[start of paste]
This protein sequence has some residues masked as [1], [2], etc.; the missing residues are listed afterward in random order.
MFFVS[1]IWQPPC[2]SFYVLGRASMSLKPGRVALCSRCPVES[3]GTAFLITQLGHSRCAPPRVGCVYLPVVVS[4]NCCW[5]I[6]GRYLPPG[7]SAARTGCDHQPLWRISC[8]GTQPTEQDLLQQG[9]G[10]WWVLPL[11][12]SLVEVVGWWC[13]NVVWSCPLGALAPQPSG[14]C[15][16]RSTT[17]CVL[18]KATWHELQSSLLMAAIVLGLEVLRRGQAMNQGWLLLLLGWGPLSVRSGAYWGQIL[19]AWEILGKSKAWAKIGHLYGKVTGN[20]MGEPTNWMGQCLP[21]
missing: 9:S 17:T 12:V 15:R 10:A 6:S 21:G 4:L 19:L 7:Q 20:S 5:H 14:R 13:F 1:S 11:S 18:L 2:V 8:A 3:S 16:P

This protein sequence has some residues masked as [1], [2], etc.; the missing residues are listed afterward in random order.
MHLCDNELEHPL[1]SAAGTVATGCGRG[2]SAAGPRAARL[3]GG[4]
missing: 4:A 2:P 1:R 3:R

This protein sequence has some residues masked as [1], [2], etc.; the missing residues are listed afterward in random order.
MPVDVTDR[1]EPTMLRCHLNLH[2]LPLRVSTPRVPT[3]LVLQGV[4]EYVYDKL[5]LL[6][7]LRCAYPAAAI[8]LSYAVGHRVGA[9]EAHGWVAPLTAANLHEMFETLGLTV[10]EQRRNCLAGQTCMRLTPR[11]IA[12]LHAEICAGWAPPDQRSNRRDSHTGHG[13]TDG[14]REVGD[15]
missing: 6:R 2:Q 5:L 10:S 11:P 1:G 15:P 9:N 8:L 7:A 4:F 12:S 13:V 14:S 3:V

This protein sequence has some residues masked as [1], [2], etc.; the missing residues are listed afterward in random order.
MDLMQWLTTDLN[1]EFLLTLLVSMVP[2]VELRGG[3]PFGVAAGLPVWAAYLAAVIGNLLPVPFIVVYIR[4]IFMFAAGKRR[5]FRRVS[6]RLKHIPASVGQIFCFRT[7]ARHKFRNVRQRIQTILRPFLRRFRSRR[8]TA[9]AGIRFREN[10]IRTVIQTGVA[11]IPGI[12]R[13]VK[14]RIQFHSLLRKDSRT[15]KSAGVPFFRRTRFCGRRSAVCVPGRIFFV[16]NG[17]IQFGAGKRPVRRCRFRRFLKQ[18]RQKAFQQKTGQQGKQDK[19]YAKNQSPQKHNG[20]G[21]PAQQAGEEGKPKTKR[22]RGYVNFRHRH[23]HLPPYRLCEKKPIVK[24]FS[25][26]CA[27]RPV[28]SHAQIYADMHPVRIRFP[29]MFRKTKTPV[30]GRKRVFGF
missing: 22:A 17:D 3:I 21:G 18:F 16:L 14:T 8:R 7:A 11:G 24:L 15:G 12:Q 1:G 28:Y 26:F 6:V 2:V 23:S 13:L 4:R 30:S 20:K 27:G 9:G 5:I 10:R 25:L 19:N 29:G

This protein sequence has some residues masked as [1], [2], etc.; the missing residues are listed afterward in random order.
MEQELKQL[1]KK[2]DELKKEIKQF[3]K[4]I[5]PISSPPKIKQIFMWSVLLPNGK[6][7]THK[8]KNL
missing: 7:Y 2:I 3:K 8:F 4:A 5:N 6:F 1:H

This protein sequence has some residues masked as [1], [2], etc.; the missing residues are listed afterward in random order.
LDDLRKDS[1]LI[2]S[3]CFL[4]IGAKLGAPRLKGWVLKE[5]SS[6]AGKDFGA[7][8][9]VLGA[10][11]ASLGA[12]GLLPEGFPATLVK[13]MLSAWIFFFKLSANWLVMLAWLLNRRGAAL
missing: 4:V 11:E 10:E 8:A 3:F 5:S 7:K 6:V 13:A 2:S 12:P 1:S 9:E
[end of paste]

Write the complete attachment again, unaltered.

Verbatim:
This protein sequence has some residues masked as [1], [2], etc.; the missing residues are listed afterward in random order.
MFFVS[1]IWQPPC[2]SFYVLGRASMSLKPGRVALCSRCPVES[3]GTAFLITQLGHSRCAPPRVGCVYLPVVVS[4]NCCW[5]I[6]GRYLPPG[7]SAARTGCDHQPLWRISC[8]GTQPTEQDLLQQG[9]G[10]WWVLPL[11][12]SLVEVVGWWC[13]NVVWSCPLGALAPQPSG[14]C[15][16]RSTT[17]CVL[18]KATWHELQSSLLMAAIVLGLEVLRRGQAMNQGWLLLLLGWGPLSVRSGAYWGQIL[19]AWEILGKSKAWAKIGHLYGKVTGN[20]MGEPTNWMGQCLP[21]
missing: 9:S 17:T 12:V 15:R 10:A 6:S 21:G 4:L 19:L 7:Q 20:S 5:H 14:R 13:F 1:S 11:S 18:L 2:V 8:A 3:S 16:P

This protein sequence has some residues masked as [1], [2], etc.; the missing residues are listed afterward in random order.
MHLCDNELEHPL[1]SAAGTVATGCGRG[2]SAAGPRAARL[3]GG[4]
missing: 4:A 2:P 1:R 3:R

This protein sequence has some residues masked as [1], [2], etc.; the missing residues are listed afterward in random order.
MPVDVTDR[1]EPTMLRCHLNLH[2]LPLRVSTPRVPT[3]LVLQGV[4]EYVYDKL[5]LL[6][7]LRCAYPAAAI[8]LSYAVGHRVGA[9]EAHGWVAPLTAANLHEMFETLGLTV[10]EQRRNCLAGQTCMRLTPR[11]IA[12]LHAEICAGWAPPDQRSNRRDSHTGHG[13]TDG[14]REVGD[15]
missing: 6:R 2:Q 5:L 10:S 11:P 1:G 15:P 9:N 8:L 7:A 4:F 12:S 13:V 14:S 3:V

This protein sequence has some residues masked as [1], [2], etc.; the missing residues are listed afterward in random order.
MDLMQWLTTDLN[1]EFLLTLLVSMVP[2]VELRGG[3]PFGVAAGLPVWAAYLAAVIGNLLPVPFIVVYIR[4]IFMFAAGKRR[5]FRRVS[6]RLKHIPASVGQIFCFRT[7]ARHKFRNVRQRIQTILRPFLRRFRSRR[8]TA[9]AGIRFREN[10]IRTVIQTGVA[11]IPGI[12]R[13]VK[14]RIQFHSLLRKDSRT[15]KSAGVPFFRRTRFCGRRSAVCVPGRIFFV[16]NG[17]IQFGAGKRPVRRCRFRRFLKQ[18]RQKAFQQKTGQQGKQDK[19]YAKNQSPQKHNG[20]G[21]PAQQAGEEGKPKTKR[22]RGYVNFRHRH[23]HLPPYRLCEKKPIVK[24]FS[25][26]CA[27]RPV[28]SHAQIYADMHPVRIRFP[29]MFRKTKTPV[30]GRKRVFGF
missing: 22:A 17:D 3:I 21:G 18:F 16:L 14:T 8:R 7:A 11:G 24:L 15:G 12:Q 1:G 28:Y 26:F 6:V 2:V 23:S 13:L 4:R 30:S 20:K 27:G 9:G 5:I 10:R 25:L 19:N 29:G

This protein sequence has some residues masked as [1], [2], etc.; the missing residues are listed afterward in random order.
MEQELKQL[1]KK[2]DELKKEIKQF[3]K[4]I[5]PISSPPKIKQIFMWSVLLPNGK[6][7]THK[8]KNL
missing: 7:Y 2:I 3:K 8:F 4:A 5:N 6:F 1:H

This protein sequence has some residues masked as [1], [2], etc.; the missing residues are listed afterward in random order.
LDDLRKDS[1]LI[2]S[3]CFL[4]IGAKLGAPRLKGWVLKE[5]SS[6]AGKDFGA[7][8][9]VLGA[10][11]ASLGA[12]GLLPEGFPATLVK[13]MLSAWIFFFKLSANWLVMLAWLLNRRGAAL
missing: 4:V 11:E 10:E 8:A 3:F 5:S 7:K 6:V 13:A 2:S 12:P 1:S 9:E